Consumers can use their mobile phones to quickly see how much money is available before making a large retail purchase, says Secil Watson, senior vice president for Internet and mobile banking at Wells Fargo in San Francisco.
She says banking customers report they often want to purchase something at a retail location with their debit card but don't know if they have enough money in their checking accounts. With mobile banking, customers can discreetly check their balance and know whether the sale would be approved, she says.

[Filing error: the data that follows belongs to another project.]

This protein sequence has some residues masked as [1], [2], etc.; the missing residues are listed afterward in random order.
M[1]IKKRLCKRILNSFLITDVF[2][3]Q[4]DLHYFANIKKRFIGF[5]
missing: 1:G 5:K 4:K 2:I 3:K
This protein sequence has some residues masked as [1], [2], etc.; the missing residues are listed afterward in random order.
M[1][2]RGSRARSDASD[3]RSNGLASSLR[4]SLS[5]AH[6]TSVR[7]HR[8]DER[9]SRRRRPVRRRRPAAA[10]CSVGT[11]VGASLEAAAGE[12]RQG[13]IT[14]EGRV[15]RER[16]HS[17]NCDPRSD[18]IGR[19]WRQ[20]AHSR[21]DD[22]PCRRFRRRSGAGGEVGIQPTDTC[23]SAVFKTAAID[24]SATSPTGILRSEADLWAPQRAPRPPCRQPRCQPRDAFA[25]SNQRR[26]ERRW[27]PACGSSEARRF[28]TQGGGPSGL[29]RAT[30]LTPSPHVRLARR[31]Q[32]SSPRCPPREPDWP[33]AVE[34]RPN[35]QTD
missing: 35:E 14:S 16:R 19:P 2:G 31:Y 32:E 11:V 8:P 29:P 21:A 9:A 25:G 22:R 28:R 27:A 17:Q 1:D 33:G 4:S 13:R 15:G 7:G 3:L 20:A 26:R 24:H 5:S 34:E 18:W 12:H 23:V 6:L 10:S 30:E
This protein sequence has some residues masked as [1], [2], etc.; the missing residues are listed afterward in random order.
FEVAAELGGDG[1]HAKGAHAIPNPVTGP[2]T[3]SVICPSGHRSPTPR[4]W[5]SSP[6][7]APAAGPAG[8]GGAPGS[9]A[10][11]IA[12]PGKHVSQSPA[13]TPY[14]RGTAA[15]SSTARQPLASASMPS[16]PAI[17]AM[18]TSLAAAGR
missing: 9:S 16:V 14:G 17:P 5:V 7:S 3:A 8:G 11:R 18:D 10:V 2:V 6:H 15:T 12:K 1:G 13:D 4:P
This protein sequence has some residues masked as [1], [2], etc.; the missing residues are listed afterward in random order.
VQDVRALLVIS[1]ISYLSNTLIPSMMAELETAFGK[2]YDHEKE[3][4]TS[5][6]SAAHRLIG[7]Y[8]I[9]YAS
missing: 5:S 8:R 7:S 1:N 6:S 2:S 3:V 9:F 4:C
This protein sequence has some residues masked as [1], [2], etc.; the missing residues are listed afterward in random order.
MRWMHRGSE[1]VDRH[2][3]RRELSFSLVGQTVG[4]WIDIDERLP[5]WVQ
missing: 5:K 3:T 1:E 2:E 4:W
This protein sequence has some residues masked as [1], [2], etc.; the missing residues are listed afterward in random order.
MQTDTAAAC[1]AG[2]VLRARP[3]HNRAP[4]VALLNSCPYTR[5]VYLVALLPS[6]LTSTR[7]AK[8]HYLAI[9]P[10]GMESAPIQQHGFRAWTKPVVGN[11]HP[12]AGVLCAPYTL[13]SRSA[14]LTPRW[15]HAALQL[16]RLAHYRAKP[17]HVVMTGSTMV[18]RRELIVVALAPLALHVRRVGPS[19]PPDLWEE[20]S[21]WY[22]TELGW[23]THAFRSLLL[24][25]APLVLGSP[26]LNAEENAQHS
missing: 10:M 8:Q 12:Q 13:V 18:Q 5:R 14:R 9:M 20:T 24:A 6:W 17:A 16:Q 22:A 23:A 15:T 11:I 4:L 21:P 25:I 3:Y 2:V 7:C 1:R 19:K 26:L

In addition, Watson says customers can sign up to receive text alerts when an account gets overdrawn or the balance drops below a certain point. "Being able to see account balances and detail are important requirements," she says.
Consumers who check their accounts regularly are helping to protect themselves from identity theft, says Ted Bissell, a management consultant with PA Consulting Group, a management and IT consulting firm in New York.
"Mobile banking helps people stay on top of their accounts, and the more people stay on top of their accounts, the more likely they are to reduce overdraft mistakes or become victims of fraud," he says.